Embracing the Rosiness of Catastrophe

catastrophe

An odd thing happened to me yesterday as I watched the first three episodes of season 2 of Catastrophe: I laughed. Not like I’m some fucking humorless rock with no soul but I ACTUALLY laughed. Listen, I’ve tried to see the humor in Melissa McCarthy riding a scooter through cement. I’ve tried to laugh at Andy Samberg movie trailers. I’ve even forced out a snicker during a Kevin Hart monologue. I’m not proud. I just want to belong. I want us to say “Holy shit is that latest Sandler movie the bomb or what?” over a couple of beers, even though I no longer drink. I want to laugh at what you laugh at. But goddamnit. I cannot. I’m sorry. So when the laughs came out of me as I roasted tomatillos (seriously who isn’t roasting  tomatillos on Tuesday and if you’re not, well we might be done here) and watched episodes in my kitchen, I was shocked but relieved. Shocked because despite my best efforts I apparently can’t laugh at anything anymore. And relieved because I remembered season 1 being a brilliant, laugh out loud treat and these episodes, now available on Amazon Prime, didn’t disappoint. In fact, they might even be funnier and it’s where these laughs come from that makes Catastrophe unlike any other show on television.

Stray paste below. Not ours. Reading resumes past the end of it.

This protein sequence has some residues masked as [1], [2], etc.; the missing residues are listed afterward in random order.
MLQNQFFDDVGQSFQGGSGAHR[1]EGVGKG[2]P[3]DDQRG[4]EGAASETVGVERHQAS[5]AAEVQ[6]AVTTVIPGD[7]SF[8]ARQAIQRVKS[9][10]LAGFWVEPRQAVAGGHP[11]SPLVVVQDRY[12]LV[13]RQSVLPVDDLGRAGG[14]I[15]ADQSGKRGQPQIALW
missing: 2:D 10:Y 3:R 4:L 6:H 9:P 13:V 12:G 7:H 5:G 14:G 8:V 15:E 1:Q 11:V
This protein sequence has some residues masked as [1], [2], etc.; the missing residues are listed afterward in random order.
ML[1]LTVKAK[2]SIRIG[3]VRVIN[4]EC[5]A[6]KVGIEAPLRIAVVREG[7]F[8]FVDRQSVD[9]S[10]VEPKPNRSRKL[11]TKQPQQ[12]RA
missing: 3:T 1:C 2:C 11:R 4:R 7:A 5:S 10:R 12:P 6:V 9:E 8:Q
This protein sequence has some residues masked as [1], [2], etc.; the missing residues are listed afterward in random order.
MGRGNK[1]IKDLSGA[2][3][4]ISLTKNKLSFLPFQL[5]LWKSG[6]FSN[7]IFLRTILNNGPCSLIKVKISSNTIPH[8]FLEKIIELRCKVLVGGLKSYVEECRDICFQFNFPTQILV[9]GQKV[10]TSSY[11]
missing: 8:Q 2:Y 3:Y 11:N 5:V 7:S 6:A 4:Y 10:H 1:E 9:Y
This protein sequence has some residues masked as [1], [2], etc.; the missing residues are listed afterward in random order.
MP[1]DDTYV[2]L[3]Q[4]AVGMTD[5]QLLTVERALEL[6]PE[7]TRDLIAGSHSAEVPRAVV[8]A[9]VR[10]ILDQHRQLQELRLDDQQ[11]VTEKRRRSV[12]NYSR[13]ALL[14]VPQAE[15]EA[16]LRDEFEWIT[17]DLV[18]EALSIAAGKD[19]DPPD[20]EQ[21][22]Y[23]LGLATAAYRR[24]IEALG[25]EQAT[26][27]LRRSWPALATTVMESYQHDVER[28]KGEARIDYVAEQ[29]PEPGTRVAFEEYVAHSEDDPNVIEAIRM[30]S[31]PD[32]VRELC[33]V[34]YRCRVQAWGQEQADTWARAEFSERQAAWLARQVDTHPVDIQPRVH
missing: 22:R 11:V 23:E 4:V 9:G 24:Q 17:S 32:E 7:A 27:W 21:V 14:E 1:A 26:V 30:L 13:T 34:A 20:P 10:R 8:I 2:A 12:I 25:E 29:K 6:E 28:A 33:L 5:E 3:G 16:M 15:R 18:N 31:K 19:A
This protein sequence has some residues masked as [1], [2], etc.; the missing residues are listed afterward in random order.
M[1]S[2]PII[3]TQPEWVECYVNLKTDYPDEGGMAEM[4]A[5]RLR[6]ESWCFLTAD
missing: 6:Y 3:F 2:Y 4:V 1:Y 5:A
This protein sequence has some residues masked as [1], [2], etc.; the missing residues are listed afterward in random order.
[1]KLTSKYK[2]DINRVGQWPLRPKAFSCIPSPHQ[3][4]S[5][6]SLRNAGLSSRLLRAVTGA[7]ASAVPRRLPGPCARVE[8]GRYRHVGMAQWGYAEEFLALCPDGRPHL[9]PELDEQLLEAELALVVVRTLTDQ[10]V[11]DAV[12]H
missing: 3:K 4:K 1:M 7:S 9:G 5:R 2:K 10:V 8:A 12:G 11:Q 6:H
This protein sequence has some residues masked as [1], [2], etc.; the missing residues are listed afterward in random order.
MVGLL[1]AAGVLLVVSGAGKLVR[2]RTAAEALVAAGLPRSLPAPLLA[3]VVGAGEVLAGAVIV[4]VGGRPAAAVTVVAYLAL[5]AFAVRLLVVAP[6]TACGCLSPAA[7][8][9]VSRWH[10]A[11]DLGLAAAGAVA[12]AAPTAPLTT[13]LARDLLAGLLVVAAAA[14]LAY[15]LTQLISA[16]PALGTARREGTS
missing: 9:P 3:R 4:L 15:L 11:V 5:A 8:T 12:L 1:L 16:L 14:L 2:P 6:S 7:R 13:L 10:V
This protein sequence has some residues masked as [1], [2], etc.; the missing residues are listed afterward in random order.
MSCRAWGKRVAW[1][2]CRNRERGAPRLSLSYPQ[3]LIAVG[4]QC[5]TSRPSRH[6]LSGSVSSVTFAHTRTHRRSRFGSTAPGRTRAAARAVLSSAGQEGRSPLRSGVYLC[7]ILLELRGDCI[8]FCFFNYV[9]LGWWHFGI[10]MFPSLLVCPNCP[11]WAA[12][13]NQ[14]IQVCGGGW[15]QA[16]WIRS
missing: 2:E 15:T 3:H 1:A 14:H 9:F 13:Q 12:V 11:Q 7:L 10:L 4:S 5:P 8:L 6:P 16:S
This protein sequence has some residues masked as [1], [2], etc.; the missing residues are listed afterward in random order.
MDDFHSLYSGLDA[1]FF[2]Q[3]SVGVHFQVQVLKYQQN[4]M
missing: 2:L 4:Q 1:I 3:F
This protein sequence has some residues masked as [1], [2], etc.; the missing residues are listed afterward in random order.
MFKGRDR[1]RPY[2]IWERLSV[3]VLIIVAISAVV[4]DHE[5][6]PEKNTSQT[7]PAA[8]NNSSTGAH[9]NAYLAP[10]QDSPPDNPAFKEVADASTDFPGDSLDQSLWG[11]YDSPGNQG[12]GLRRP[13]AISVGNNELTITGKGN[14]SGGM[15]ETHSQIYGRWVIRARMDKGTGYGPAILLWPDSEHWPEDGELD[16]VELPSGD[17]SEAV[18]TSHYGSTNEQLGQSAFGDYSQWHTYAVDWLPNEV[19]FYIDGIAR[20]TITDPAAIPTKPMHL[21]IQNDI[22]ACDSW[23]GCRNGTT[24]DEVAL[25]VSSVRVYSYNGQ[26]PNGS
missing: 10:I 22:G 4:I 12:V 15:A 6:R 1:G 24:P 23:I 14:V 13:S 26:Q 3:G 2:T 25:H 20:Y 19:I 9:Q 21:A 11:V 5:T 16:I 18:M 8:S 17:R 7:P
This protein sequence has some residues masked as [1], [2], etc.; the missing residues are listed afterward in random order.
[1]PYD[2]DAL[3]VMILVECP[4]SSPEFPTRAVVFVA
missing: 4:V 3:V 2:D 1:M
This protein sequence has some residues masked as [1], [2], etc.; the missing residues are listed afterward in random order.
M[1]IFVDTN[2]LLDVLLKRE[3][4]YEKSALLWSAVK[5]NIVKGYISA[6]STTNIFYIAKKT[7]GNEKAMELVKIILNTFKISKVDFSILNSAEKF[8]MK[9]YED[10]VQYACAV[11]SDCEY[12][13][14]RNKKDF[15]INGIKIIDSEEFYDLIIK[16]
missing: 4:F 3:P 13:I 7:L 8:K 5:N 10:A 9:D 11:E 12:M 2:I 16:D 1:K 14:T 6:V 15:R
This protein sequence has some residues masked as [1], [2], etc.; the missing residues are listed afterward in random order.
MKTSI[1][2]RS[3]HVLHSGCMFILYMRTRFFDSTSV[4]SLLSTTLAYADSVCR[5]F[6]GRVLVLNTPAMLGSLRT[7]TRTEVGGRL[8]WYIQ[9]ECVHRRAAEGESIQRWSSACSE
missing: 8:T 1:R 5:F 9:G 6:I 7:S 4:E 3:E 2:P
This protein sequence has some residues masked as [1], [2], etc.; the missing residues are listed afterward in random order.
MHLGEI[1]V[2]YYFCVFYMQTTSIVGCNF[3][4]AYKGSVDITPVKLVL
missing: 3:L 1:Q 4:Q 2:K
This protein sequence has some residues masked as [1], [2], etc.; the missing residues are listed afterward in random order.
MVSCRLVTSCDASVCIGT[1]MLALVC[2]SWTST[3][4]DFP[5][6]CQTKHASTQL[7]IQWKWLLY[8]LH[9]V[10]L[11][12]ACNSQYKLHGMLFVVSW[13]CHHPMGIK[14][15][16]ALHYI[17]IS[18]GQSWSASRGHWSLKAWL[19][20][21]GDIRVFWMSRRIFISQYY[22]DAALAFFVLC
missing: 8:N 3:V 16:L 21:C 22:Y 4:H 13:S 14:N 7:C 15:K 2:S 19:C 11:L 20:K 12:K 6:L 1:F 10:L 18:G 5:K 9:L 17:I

The premiere episode of Season 2 finds us against all odds laughing at dementia, a dog dying, postpartum depression and sobriety. Not the things big ha-ha jokes are made of but just what you’d expect from a show this smart. The setup for Catastrophe is an easy one: American guy named Rob visiting London meets an Irish woman named Sharon they have sex Sharon gets pregnant and the two are forced to fast track a relationship and figure out what the hell they’re doing. Like everybody, Rob and Sharon (played by and written by Rob Delaney and Sharon Horgan) come with considerable baggage. He’s a recovering alcoholic with an insane mother (played by my spiritual godmother Carrie FIsher). She’s slightly neurotic with a father experiencing dementia and a brother who seems prone to financial drama. As a couple Rob and Sharon are in uncharted waters and we the audience are along for the ride. The second season starts roughly a year after season 1 ended which is smart because the real life time between the two seasons was about a year. In that time, their first child has been born and Sharon is pregnant with baby number 2.  Sharon’s transition from career gal to full-time mom, Rob dealing with temptations at work and familial insanity on both sides are a few of the pots simmering on the range for season 2. In Catastrophe-land there are no sitcom tropes like the wacky mistaken identity episode or the misheard conversation episode or the stupid camping episode. Instead, we get to laugh at (and identify with) the real. Created by Horgan and Delaney, many of the storylines are pulled from their own lives– she got pregnant late in life, he has been sober for years. And that might be the secret to the show’s success. Part of what makes me not laugh like some communist gymnastics judge is the jokes usually ring hollow. Here, I’m laughing at what Rob and Sharon are going through because I’ve been there or know someone who has or I can at the very least feel compassion for these characters while chuckling at the fucked up-ness of their lives. As a person who’s sat through countless 12 step meetings, I can tell you part of what “keeps me coming back” is the ability to laugh at dark horrible crap and watching people get on the other side of that. Catastrophe embraces much of that same spirit. Life is not perfect for us the viewer and it isn’t for Rob and Sharon either. We identify with them. We root for them. Most amazingly, we laugh at them. For this stone faced, barely  smirking television viewer, this is the miracle of Catastrophe and it’s these catastrophes the make the show so deeply funny.

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